1. Your website is an asset, not an obligation
If you’re treating your website merely as a relayer of information, you’re missing out. A successful website doesn’t just state essential facts, figures, and features. Instead, it inspires visitors to take action. Specifically, actions that cause them to buy now, schedule an appointment, or sign up for your “insiders only” email list.
Your website doesn’t need to be like anyone else’s. So don’t feel you must follow a particular template or copy others in your industry. Instead, ask how this website can best serve your business through clear calls to action that directly correlate to your big-picture business goals.
2. Your website should not be about you
One of the most common mistakes businesses make on their websites is to talk about themselves too much. While it may seem like your business website should be all about your business, it should be all about your potential customers.
A great website is not a brain dump of everything there is to know about your company. Instead, it should be a carefully curated set of information organized to bring potential customers to the place where they can become customers.
Here are some guiding questions we ask clients to help them determine what to share on their website:
- What are the immediate pain points my potential customers feel?
- How does my business address the customer’s pain?
- What is the essential information our potential customers need to know to understand our offer?
- What are the most common reasons my potential customers don’t take the actions I want them to take?
- What else do my potential customers need to feel confident enough to take action? (i.e., testimonials, case studies, demos, consultation calls, etc.)
The answers to these questions will reveal what to convey and prioritize on your website. For example, are there concerns about pricing? Offer a money-back guarantee and display strong testimonials or reviews. Do people need help with how to use your product or service? Include a demonstration video.
3. Your website content should be remarkable to your customers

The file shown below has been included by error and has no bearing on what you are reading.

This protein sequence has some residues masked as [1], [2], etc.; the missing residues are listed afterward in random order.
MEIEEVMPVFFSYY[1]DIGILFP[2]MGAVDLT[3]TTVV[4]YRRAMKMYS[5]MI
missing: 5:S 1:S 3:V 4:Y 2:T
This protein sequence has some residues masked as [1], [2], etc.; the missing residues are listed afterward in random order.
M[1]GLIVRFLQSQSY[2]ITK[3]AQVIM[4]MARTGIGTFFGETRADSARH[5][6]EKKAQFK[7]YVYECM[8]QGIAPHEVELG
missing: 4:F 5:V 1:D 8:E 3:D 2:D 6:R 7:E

Our last point discussed knowing what to share on your main website pages. But what about your blog or case study page?
You may be so used to what you do that it no longer seems notable. And you may wonder, “What can I write about that will interest people?” Or maybe you’re on the other side, thinking, “I have so much I want to tell people. How do I choose what to share and what not to?”
Here are three illuminating questions to help you decide which topics are worth sharing:
- First, what do your potential customers consistently ask about?
- Second, what topics are they Googling that relate to your work?
- Third, what comes naturally to you that is valuable and remarkable to others?
For example, a caterer might share how to plan for just the right amount of food for a party. No one wants to run out of food during an event or end up with two weeks’ worth of leftovers! This kind of planning is ordinary and second nature to a caterer, but it’s a daunting task to everyone else. To most of us, confidently and accurately planning food for an event is a remarkable skill.
4. Your website should be a road map to specific destinations
Earlier, we mentioned that your website should drive visitors to take action. What are the one or two actions you want your website visitors to take? It could be downloading a guide you wrote, scheduling a consultation call, or purchasing a product.